109 Dual-Polarization Radar Observations of Precipitation Processes in Complex Terrain during OLYMPEX

Monday, 23 January 2017
4E (Washington State Convention Center )
Angela K. Rowe, Univ. of Washington, Seattle, WA; and R. A. Houze Jr., H. C. Barnes, and M. M. Chaplin

Handout (33.3 MB)

The Olympic Mountains Experiment (OLYMPEX), a GPM ground validation project occurring fall 2015 – winter 2016, provided a unique opportunity to investigate precipitation processes as wintertime mid-latitude cyclones encounter complex terrain. The extensive instrument assets deployed during the field campaign upstream and across a range of elevations of the Olympic Mountains allowed for documentation of orographic enhancement of precipitation in a variety of synoptic events.  As part of this observational network, ground-based dual-polarization Doppler radars operated nearly continuously on the coast, windward interior valley, and leeside of the mountains. These data provided unprecedented detail to illuminate the role of terrain on microphysical and dynamical processes associated with this precipitation enhancement.  In particular, NASA’s S-band, NPOL, radar operating from the coast collected high-resolution vertical cross sections through systems over the ocean and inland toward the Quinault Valley. An X-band Doppler on Wheels (DOW) radar, located at Lake Quinault beneath the NPOL beam, documented necessary details for understanding processes occurring in the valley and over the adjacent lower windward slopes.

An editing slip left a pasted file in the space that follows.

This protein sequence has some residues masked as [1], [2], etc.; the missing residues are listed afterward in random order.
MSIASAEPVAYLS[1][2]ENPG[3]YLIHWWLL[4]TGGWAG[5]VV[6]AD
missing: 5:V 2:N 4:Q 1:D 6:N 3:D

The relative roles of warm-rain and ice-based microphysical processes are explored through these radar observations in a range of environmental conditions dictated by frontal sector and storm type. Dual-polarization radar-inferred hydrometeors are compared to in situ aircraft data from the University of North Dakota Citation, which flew spirals through the radar RHI sectors, to determine dominant microphysical processes. These hydrometeor characteristics are placed within the context of flow patterns revealed by radar radial velocities. Flow impinging on the Olympic Peninsula was found to lift upstream of the furthest ridge and was often undercut by low-level, down-valley flow; a persistent pattern observed by the DOW located in the valley. At times, signatures of Kelvin-Helmholtz waves within this shear zone were observed in the radar radial velocity and spectral width data; their possible role in influencing microphysical processes in their vicinity will be discussed. The height of the 0°C level in relation to this overall shear zone will be explored to determine the dominant processes responsible for the observed patterns and variability of orographic precipitation enhancement during OLYMPEX.

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